Beneath the Stars

I’m not sure when I realized the depth of my love of flying but I got hooked early and it’s lasted a lifetime.

In 1941, my father was just barely twenty-two when he found himself assigned to be a tail gunner in a B-24 Liberator. The long-haul, lumbering, bomber was infamously known as the "flying coffin" because it was so difficult to handle—and easy to shoot down. Understandably, my dad never liked to talk about that part of his life, much preferring to keep that all behind him. But instead of playing stick ball at home with his pals, he found himself hunched over and freezing in the very back of the huge bomber, flying dangerous missions in the middle of the night. He wanted to leave those scars and psychological battle wounds behind. And he never hesitated to let us know he was one of the lucky ones who got to return to his family, miraculously making it through 25 perilous missions over occupied countries in the dead of night. But his stickball playing days would be over. 

When I was a kid, I’d press him to tell me stories about his exploits. His crew’s main missions were to drop supplies behind enemy lines, dangerously long flights, always at night where his lumbering B-24 Liberator was an attractive target. I remembering asking him if he always wore his parachute and he replied that it made for a better seat cushion.

Somehow through it all, he never lost his love of all things aviation and passed that passion down to me. My earliest memory of flying was in a Lockheed Constellation. The “Connie,” as it was affectionally known, was an incredible example of modern technology and with its curved fuselage and superb streamlining: it looked like something futuristic, exciting, and beautiful.

After the war, our young family, like so many others, moved to the suburbs. We were within driving distance to Idlewild, as JFK was known then. In the evenings, after a good amount of nagging, my dad would grab me up and head out to a desolate stretch of road by runway 22R. He’d park the old two-tone Chrysler under a row of landing approach lights, the red strobes casting eerie and ghostly shadows across our faces. We’d sit in awe as the huge 707s and DC-8s on their final approach, thundering over our heads so low that the car would shake and we could smell the jet fuel. It never even occurred to me that one blast of wind shear would set that beast down on top of us. But then as now, I had blind faith in those pilots and never worried.

These days when I fly, I’m the nerd who buys a window seat and leaves the shade up. Fellow passengers get upset with me. But I never understand why you would opt to watch a TV show when you could watch the spectacular array of the earth’s hues and heavenly cloud formations. Or watch lightning strikes from 35,000 feet up. Or follow meandering rivers for hundreds of miles, snaking through mountain ranges and skirting villages. I want to watch the ailerons trim, the flaps retract, the speed brakes pop up on descent.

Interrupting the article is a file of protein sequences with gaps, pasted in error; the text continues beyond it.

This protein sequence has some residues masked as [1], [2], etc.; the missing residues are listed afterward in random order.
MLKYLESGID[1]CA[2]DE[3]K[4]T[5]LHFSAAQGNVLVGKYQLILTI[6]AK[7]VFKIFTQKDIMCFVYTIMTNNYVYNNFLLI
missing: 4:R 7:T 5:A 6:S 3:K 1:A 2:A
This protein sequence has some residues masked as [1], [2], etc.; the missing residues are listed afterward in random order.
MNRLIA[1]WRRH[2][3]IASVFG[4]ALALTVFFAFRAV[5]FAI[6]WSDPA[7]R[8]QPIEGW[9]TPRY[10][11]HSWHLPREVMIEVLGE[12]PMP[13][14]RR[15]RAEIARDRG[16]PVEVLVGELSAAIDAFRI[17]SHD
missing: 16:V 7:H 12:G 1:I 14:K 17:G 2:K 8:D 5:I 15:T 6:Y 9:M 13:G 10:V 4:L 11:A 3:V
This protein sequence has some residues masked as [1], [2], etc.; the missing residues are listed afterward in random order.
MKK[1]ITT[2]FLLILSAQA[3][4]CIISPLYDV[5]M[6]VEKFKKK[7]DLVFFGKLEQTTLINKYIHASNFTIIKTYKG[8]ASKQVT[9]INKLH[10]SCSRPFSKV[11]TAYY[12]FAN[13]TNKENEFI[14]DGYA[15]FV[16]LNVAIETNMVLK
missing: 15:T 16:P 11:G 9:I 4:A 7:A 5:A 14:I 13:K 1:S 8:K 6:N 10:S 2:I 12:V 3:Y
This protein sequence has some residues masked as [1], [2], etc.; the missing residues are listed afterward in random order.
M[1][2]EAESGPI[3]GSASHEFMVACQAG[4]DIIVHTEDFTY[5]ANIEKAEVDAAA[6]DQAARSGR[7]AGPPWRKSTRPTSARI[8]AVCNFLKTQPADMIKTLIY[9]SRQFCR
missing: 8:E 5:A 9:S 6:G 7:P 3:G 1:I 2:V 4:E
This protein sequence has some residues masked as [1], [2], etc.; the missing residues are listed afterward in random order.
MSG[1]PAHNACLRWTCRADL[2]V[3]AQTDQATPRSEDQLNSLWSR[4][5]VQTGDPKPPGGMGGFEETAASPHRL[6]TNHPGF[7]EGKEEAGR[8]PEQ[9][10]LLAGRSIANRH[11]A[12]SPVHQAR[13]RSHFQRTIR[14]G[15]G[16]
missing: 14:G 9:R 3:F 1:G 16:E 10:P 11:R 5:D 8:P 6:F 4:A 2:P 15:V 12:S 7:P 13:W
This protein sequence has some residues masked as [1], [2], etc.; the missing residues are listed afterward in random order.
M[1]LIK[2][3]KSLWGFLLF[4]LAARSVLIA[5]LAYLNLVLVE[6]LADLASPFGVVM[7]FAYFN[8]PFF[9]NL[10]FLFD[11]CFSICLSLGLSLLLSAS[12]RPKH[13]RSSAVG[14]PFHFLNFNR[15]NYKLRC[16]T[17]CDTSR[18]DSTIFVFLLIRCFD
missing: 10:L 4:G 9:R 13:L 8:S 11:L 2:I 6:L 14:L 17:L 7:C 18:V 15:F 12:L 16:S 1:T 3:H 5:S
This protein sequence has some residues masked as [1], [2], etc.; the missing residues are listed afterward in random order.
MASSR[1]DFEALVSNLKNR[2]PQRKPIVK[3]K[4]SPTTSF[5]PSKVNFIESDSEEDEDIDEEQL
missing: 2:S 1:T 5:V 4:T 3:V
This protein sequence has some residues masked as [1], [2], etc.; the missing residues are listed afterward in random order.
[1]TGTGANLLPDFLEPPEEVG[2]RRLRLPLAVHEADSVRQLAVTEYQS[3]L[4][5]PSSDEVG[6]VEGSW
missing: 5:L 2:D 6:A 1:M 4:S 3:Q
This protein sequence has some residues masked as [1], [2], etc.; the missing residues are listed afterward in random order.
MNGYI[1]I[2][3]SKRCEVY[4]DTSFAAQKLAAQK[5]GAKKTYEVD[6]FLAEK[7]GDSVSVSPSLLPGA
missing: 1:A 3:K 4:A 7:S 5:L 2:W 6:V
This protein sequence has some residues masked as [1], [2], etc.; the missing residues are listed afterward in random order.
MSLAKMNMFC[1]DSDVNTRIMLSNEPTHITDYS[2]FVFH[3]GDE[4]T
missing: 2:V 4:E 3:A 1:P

I had the incredibly good fortune to have flown on the Concorde five times, and it never lost its allure or magic. Because it flew higher than sub-sonic aircraft, I got to witness the curvature of the earth from 60,000 feet. To feel the heat coming off the tiny window, the interior of the plane warm to the touch as the friction at Mach 2 took its toll. To get pushed back into my seat as the jolt from the supersonic engines kicked in when the pilots were allowed to throttle up, safely out of human range. Where the thunderous sonic boom we created wouldn’t scare the population below—or the grazing cows in the fields. 

When supersonic wasn’t an option, I’d try to fly on the massive 747s. I’d sit upstairs near the cockpit, always asking a flight attendant if I could pop my head in to take a look. When they allowed me, I’d go in, completely and utterly in awe. The pilots, always appreciative that a passenger (who wasn’t a toddler being held by a parent) had an avid interest in what they did, would let me observe for five or ten minutes. On one delayed flight from Heathrow to New York, as we remained at the gate before being allowed to push-back, I asked if I could go in to the cockpit. When the pilots realized my rabid interest and love of flying, they let me stay. Push back, taxi, take-off! I was in heaven. And then, the cherry on the whipped cream: they invited me back as we approached the northeast coast of America, letting me stay with them while they landed the big bird on 22R.

Days gone by. Then September 11th changed the world forever.

Before hijacking, before on-board terrorism was in our lexicon, before TSA security check points and pat downs, before the palms of your hands had to be tested for explosives, before you had to limit your toothpaste size to 3 oz, before the madness, there was an innocent and beautiful simplicity to flying. The purity and solitude and freedom that Antoine de Saint-Exupery wrote about in Wind, Sand, and Stars. The freedom that is still in my heart every time I fly. The pride and incredulous wonder I feel every time I look at the worn black and white photo on my wall of my Dad’s B-24 Liberator, sitting on the runway somewhere in England, revving its four powerful Pratt & Whitney engines, ready for take-off, ready to save the world.



Andrew Chinich, writer, producer, recording and performing artist, has written in various mediums and has had multiple stories published. 

Categories: Airplanes, Pilots

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